Beth Sholom congregant ascends bimah at age 13 and 20 years later

On Nov. 15, 1980, Stephen Abramowitz became a bar mitzvah at San Francisco's Congregation Beth Sholom. And on Dec. 9, 2000, he became a bar mitzvah at San Francisco's Congregation Beth Sholom — again.

Well, not exactly. When a 33-year-old man who had the traditional rite at age 13 reads from the Torah, it isn't considered a bar mitzvah. But the S.F. native ascended the bimah at the Conservative synagogue anyhow to mark the 20th anniversary of his coming of age, complete with celebratory luncheon afterward.

Adult b'nai mitzvah have become a popular way for those raised with little or no Jewish background to reaffirm their commitment to their faith. Women were the first to have them, but men who had never had the ceremony followed their lead.

But in Abramowitz's case, he was not returning to Judaism at all; he never really left.

College was the only time in his life when he wasn't so involved Jewishly he said. "But as soon as I was out, Beth Sholom was recruiting me to teach religious school, and I became involved again."

In terms of Jewish law, nothing changes after adult b'nai mitzvah.

"While at 13, you are considered an adult by Jewish law, legally nothing changes for you at 33," said Rabbi Dorothy A. Richman, assistant rabbi at Beth Sholom. "It's an act of your commitment and affirming your Jewish commitment as an adult."

Noting that his bar mitzvah portion was Vayetze, which tells the story of Jacob's ladder, Abramowitz said that he saw that ladder as one of Jewish commitment.

And over the years, he has increased his level of Jewish observance.

"First, I gave up shellfish," he said, and then "milk and meat together." Now he keeps a kosher home. And over the years, his involvement in the synagogue has increased. He's been leading an overflow Kol Nidre service for the past seven years.

Using the ladder metaphor, Abramowitz said, "I wasn't starting at the bottom. But my take on Judaism is just because I did it, not everyone is ready to have a first bar mitzvah, let alone a second."

Beth Sholom often allows congregants to give divrai Torah, or read from the Torah, so what Abramowitz did was not that out of the ordinary.

But the amount he took on was. He read a much larger portion than he did on his original bar mitzvah and he also led the Musaf service.

"I had to ask Cantor [Rita] Glassman for permission," he said. "That's her domain."

That Beth Sholom encourages such participation made it possible, he said.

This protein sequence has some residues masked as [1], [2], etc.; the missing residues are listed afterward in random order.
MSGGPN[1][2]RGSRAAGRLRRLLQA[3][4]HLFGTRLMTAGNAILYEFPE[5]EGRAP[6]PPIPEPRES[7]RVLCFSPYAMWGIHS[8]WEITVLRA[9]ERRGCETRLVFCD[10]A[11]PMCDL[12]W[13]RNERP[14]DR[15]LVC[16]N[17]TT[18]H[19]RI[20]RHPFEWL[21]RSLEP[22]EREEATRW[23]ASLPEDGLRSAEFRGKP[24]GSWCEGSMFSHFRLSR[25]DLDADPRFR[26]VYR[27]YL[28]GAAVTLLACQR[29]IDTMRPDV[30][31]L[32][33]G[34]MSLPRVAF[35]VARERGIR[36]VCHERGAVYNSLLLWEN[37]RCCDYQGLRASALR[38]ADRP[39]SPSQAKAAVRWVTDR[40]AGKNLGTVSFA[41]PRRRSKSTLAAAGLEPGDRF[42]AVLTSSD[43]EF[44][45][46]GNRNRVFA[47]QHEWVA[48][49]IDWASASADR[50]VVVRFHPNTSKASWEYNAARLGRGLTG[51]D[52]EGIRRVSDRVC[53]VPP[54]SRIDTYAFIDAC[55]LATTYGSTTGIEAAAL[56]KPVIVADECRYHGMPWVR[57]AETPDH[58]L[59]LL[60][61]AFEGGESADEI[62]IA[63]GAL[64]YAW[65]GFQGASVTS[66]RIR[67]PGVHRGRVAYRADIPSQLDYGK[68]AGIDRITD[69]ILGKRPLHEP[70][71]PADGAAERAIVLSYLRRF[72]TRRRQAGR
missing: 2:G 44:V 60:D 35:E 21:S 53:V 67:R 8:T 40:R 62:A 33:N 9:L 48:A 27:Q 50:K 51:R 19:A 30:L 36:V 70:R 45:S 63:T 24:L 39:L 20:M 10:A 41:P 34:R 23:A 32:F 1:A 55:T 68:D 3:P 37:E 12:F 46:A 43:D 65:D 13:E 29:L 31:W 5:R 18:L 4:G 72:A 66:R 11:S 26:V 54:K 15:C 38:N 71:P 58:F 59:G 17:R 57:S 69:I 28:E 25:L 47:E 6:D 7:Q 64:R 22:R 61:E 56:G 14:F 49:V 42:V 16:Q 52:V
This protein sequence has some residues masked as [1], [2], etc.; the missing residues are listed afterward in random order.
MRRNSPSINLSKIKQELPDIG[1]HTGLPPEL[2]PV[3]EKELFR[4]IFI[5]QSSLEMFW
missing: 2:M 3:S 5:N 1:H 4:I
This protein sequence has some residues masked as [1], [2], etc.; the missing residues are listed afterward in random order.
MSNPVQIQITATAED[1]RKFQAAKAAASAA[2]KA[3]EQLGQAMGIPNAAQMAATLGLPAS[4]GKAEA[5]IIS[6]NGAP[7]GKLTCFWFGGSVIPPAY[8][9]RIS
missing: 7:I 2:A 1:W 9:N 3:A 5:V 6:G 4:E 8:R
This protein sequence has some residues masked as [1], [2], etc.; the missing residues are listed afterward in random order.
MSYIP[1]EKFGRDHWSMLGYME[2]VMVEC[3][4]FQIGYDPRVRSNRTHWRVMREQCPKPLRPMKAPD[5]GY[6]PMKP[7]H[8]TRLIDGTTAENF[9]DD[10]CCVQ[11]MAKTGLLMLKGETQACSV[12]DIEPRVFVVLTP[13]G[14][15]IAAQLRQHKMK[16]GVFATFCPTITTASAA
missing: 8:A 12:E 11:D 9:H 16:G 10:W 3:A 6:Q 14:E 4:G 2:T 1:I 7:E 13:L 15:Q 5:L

"Subsequent to my doing it, a friend of mine read Torah on his anniversary, and another friend had an aliyah for the first time. I'm not saying I'm the trendsetter, but involvement at Beth Sholom empowers people."

His reasons for his second bar mitzvah were twofold. In addition to the symbolism of celebrating his heightened level of involvement in the Jewish community, he felt he wanted a reason to have a celebration of a Jewish nature.

"It's kind of a hokey thing, but as a 33-year-old single man, I thought to myself that I hadn't had "Siman Tov Mazel Tov" sung for me in 20 years, and that it would be nice to have that opportunity."

So was he nervous? Only in the way that he's always a bit nervous before reading Torah, because "you can't prepare for it the same way twice."

For this ceremony though, he gave himself a much larger Torah portion than a bar mitzvah usually reads. "I never read more than 20 sentences in one session," he said, "and this time I read 40, as much as I'd ever read."

Calling the portion he read the "mambo killer gargantuan King Kong of portions," it took him five to six weeks of preparation. "I wanted to really nail it," he said.

Did he? "I didn't go blank or get stuck, but I had to pause," he said.

Afterward, Abramowitz had a luncheon at a nearby restaurant, Bistro 1650, for about 30 people including his parents, sister and brother-in-law and close friends. He pre-paid for it, so he wouldn't have to use money on Shabbat.

In the latter part of the Torah portion, Abramowitz had noticed his sister making funny hand gestures. He didn't want to break his concentration, so he ignored her. An avid Torah reader herself, she had been making trope signs with her hands in case he got stuck.

Luckily, he didn't need them.

Alix Wall
Alix Wall

Alix Wall is a contributing editor to J. She is also the founder of the Illuminoshi: The Not-So-Secret Society of Bay Area Jewish Food Professionals and is writer/producer of a documentary-in-progress called "The Lonely Child."